If you’re trying to sidestep an injury, rest is crucial. Contrary to what ill-informed naysayers will trot out, running is actually great for your bones – the impact stresses the bone tissue, and just like a muscle, that increases cell turnover and forces the bone to remodel with stronger structures, says Vincent. ‘But if you run today, tomorrow and the next day, it never has time to fully repair.’ Eventually, you could be looking at a stress fracture – and a lengthy spell out of action.
Tight tendons are protected
Tendons are connective tissues that hold muscle to bone, so they work constantly as the body moves. But blood doesn’t get to them easily, so they take longer to repair than tissues that get a more plentiful supply of your claret (like muscles), explains Vincent. If they don’t get that much-needed time, the constant pounding can cause chronic damage, such as tendinitis – which is inflammation from overuse.
Your brain has time to chill
Yes, running is a form of stress relief. But every time you lace up, it actually increases the levels of the stress hormone cortisol in your body. Why is that? ‘The body doesn’t know if you’re running away from danger or if you’re running for fun,’ says Vincent. That cortisol bump can cause mood issues, irritability, sleep problems and other health issues if stress levels are chronically high, says Marks. Think of it like a scale: overtrain, and you’ve tipped too far in one direction; schedule regular rest days, and you’ll bring yourself back in balance.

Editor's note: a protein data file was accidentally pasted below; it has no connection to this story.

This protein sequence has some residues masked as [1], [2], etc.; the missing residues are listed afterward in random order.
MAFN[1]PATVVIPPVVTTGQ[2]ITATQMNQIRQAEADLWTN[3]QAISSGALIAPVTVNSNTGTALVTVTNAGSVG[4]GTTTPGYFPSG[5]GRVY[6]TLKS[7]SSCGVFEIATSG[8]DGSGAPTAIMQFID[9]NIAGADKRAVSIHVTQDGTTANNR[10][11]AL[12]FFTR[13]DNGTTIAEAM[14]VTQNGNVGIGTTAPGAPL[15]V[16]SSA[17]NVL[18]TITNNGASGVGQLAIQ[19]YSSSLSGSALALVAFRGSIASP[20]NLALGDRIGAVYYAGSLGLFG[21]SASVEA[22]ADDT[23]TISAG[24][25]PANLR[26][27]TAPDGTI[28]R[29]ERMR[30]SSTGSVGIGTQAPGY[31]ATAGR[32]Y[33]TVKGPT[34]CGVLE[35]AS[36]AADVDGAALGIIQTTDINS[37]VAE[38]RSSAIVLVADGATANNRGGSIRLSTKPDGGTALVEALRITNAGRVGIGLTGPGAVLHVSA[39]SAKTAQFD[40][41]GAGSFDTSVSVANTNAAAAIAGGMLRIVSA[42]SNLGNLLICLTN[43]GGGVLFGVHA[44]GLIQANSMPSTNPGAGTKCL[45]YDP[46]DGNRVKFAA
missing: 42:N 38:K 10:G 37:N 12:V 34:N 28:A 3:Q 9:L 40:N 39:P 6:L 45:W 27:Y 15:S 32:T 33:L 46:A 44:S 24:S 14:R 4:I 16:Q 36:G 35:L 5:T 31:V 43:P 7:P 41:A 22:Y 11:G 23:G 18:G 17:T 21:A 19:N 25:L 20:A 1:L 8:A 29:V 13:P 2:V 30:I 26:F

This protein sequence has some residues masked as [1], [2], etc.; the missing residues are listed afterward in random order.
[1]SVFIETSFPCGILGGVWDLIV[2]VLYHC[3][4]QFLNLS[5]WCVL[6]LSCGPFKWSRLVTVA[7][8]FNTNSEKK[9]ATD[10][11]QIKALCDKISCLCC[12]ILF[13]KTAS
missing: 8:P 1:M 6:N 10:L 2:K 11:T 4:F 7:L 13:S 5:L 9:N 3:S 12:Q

WHY YOU NEED TO EASE OFF
A lot of runners worry that time off can cause them to regress, but that’s not necessarily true. Jason Fitzgerald, coach and founder of Strength Running, says you can take a full week off and be fine. That’s why most sports doctors suggest scaling it back for one to two weeks after each big event. (Example: four to five days of very light physical activity – such as walking – then a week of strength, core work, flexibility and short runs to loosen things up.) When you follow this advice, you’ll enjoy these benefits.
You’ll fine-tune your body
There’s a difference between being totally sidelined and being hampered – aka feeling discomfort without major pain. If your body gets some proper R&R, it’s more likely that the problem will heal instead of turn into a fully fledged injury, says Fitzgerald.
Your body’s protective systems reset
When you fail to rest, you are, in effect, telling your body’s inflammatory process to be on high alert. That process is protective, yes, but when it’s in overdrive from constant running, it backfires – putting your body in a chronic state of inflammation that increases your risk of infections and other illnesses, says Kate Mihevc Edwards, an orthopaedic specialist at Precision Performance in Atlanta, US. Taking even a one-day run holiday will reduce the inflammation and lower your odds of being struck down by illness.
You can acknowledge growth
There’s real value in flipping through old training diaries or your historic Strava data and seeing how far you’ve come, says running coach and two-time US Olympic Marathon Trials qualifier Dr Magdalena Donahue. ‘You need to see what you’ve done, what worked and what didn’t, and let your brain relax,’ she explains. ‘The pause helps you come back a lot more energised and focused.’ Plus, it’s always great to look back on the runs you actually smashed…